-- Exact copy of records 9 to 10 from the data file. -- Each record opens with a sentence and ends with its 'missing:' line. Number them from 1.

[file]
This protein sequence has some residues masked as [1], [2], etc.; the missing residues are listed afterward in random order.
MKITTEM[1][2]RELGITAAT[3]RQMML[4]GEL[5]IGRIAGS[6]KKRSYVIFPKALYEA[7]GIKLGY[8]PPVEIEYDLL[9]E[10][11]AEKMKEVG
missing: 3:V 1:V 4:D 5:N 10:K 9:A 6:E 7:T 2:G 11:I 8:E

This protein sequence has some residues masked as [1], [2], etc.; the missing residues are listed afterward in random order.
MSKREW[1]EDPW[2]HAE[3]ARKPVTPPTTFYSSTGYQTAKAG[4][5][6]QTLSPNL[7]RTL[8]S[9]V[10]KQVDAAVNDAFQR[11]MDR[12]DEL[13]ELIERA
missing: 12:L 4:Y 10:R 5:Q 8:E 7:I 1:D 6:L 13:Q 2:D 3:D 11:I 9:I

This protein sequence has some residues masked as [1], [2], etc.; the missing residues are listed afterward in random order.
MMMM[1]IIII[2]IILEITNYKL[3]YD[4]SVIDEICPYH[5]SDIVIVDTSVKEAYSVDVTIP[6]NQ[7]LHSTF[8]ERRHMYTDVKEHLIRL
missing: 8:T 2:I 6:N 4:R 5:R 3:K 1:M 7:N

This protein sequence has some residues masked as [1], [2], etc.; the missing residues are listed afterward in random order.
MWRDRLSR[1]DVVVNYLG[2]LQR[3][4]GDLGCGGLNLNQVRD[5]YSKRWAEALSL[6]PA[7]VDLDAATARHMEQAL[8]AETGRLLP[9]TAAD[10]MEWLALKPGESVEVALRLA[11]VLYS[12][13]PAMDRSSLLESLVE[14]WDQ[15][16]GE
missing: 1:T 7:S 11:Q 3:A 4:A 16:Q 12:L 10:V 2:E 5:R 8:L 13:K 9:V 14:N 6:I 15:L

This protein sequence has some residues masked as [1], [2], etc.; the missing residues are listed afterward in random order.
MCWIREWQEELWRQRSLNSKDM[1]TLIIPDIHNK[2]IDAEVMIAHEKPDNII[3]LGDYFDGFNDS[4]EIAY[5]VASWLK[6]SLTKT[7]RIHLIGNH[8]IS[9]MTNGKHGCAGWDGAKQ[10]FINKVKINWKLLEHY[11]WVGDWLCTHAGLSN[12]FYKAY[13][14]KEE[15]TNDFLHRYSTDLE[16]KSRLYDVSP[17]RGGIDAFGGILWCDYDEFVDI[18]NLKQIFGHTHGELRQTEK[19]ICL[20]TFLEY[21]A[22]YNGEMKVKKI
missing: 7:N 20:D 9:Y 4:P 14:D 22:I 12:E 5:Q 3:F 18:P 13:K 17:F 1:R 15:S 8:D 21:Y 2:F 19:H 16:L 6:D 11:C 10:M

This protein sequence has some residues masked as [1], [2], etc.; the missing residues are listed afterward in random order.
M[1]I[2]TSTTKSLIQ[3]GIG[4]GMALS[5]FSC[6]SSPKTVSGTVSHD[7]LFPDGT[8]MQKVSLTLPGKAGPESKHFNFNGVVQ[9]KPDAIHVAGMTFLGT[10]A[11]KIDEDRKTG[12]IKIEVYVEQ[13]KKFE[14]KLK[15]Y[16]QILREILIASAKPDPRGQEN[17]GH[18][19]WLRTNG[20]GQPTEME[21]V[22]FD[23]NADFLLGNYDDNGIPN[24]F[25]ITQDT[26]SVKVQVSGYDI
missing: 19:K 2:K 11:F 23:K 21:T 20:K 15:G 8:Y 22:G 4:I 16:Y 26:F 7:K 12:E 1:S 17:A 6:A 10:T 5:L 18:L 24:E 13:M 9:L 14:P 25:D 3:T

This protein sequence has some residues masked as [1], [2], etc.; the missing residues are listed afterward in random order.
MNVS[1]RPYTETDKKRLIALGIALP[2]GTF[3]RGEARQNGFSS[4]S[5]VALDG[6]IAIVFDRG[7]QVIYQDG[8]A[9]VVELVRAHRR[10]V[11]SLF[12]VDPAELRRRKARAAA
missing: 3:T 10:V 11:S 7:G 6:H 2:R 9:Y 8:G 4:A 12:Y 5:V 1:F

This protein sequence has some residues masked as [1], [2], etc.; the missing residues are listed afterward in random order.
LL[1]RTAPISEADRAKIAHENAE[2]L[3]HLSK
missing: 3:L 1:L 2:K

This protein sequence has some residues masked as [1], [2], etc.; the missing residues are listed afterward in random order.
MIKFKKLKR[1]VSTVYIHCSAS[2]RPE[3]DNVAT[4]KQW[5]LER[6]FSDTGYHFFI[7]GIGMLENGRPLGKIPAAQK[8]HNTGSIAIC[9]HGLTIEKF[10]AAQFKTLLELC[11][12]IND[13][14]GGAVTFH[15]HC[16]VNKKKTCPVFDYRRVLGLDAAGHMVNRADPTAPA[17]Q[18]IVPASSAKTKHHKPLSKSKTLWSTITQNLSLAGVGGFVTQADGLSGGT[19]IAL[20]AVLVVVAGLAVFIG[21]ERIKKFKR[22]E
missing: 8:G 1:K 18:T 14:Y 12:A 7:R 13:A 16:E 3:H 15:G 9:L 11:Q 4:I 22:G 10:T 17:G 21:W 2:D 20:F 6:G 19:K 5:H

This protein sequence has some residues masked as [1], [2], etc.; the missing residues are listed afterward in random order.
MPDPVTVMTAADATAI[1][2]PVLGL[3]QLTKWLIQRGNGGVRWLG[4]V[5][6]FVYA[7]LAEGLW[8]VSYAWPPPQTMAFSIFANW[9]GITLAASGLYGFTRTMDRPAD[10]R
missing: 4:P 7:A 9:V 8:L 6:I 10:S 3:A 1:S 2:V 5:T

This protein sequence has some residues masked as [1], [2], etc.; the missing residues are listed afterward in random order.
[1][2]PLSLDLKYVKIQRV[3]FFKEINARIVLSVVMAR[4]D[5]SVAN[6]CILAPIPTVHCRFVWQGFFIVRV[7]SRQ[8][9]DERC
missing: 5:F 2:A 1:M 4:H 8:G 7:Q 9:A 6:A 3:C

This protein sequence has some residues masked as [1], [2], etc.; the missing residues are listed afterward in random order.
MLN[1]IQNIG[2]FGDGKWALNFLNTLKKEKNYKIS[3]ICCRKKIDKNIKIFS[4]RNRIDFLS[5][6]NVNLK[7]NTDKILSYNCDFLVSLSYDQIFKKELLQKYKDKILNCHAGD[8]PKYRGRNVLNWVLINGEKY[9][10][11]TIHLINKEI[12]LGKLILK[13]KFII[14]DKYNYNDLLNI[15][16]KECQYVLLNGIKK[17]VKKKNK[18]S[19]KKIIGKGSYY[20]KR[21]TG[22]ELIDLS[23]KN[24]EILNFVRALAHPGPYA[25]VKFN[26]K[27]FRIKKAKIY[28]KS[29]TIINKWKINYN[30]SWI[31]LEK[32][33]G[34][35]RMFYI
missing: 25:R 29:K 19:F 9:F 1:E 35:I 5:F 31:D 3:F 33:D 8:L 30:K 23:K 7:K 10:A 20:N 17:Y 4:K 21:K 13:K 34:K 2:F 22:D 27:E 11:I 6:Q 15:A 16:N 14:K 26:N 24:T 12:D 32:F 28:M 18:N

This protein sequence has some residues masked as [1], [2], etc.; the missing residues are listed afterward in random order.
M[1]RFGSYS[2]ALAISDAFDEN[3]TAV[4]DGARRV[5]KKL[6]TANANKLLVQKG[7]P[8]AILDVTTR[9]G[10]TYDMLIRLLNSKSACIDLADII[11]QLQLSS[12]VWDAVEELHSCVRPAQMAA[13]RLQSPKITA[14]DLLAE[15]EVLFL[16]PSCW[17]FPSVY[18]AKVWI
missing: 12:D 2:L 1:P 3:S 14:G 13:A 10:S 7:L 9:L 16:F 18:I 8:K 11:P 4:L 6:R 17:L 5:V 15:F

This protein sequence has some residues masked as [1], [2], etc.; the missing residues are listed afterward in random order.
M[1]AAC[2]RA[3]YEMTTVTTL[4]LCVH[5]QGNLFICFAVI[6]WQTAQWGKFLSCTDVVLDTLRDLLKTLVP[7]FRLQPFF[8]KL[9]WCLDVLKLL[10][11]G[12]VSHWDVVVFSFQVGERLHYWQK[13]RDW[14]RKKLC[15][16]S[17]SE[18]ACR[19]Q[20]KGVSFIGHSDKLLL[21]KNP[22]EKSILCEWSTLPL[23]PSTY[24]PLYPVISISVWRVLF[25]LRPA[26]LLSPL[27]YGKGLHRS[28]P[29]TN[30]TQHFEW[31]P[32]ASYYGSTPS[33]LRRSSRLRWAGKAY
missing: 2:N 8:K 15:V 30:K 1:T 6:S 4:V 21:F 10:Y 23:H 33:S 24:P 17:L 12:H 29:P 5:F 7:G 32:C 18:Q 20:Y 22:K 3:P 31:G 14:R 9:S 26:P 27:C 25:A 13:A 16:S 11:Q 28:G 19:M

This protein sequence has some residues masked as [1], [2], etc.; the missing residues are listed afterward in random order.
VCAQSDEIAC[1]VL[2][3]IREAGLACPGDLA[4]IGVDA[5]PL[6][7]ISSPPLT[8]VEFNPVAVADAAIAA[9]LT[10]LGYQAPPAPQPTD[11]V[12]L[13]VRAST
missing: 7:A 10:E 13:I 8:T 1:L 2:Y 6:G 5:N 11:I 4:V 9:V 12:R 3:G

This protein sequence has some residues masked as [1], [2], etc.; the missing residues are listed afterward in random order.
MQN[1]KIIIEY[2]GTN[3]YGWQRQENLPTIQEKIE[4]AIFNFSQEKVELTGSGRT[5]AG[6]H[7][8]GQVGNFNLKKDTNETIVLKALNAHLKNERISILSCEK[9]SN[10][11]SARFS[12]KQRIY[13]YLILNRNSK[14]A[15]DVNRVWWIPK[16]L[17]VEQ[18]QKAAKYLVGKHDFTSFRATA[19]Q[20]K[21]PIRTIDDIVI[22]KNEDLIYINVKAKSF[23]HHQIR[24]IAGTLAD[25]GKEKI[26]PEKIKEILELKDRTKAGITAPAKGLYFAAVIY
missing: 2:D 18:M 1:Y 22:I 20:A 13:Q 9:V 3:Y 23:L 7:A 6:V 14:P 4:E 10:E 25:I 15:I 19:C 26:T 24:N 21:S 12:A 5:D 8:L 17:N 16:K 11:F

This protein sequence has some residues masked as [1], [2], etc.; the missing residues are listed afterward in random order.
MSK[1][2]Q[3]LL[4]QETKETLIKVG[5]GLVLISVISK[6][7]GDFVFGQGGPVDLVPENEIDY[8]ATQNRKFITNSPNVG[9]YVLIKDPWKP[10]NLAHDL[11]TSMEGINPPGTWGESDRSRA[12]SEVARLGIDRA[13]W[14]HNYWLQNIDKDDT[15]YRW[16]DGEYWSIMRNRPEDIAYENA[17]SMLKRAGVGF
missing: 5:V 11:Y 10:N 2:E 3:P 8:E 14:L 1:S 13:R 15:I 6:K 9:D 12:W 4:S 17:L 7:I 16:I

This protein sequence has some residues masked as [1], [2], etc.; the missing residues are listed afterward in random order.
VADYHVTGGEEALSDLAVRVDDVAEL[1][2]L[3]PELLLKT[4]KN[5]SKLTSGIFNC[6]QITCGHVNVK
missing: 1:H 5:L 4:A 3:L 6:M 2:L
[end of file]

This protein sequence has some residues masked as [1], [2], etc.; the missing residues are listed afterward in random order.
MIKFKKLKR[1]VSTVYIHCSAS[2]RPE[3]DNVAT[4]KQW[5]LER[6]FSDTGYHFFI[7]GIGMLENGRPLGKIPAAQK[8]HNTGSIAIC[9]HGLTIEKF[10]AAQFKTLLELC[11][12]IND[13][14]GGAVTFH[15]HC[16]VNKKKTCPVFDYRRVLGLDAAGHMVNRADPTAPA[17]Q[18]IVPASSAKTKHHKPLSKSKTLWSTITQNLSLAGVGGFVTQADGLSGGT[19]IAL[20]AVLVVVAGLAVFIG[21]ERIKKFKR[22]E
missing: 8:G 1:K 18:T 14:Y 12:A 7:R 13:A 16:E 3:H 15:G 9:L 11:Q 4:I 22:G 10:T 17:G 21:W 2:D 20:F 6:G 19:K 5:H

This protein sequence has some residues masked as [1], [2], etc.; the missing residues are listed afterward in random order.
MPDPVTVMTAADATAI[1][2]PVLGL[3]QLTKWLIQRGNGGVRWLG[4]V[5][6]FVYA[7]LAEGLW[8]VSYAWPPPQTMAFSIFANW[9]GITLAASGLYGFTRTMDRPAD[10]R
missing: 4:P 7:A 9:V 8:L 6:I 10:S 3:A 1:S 2:V 5:T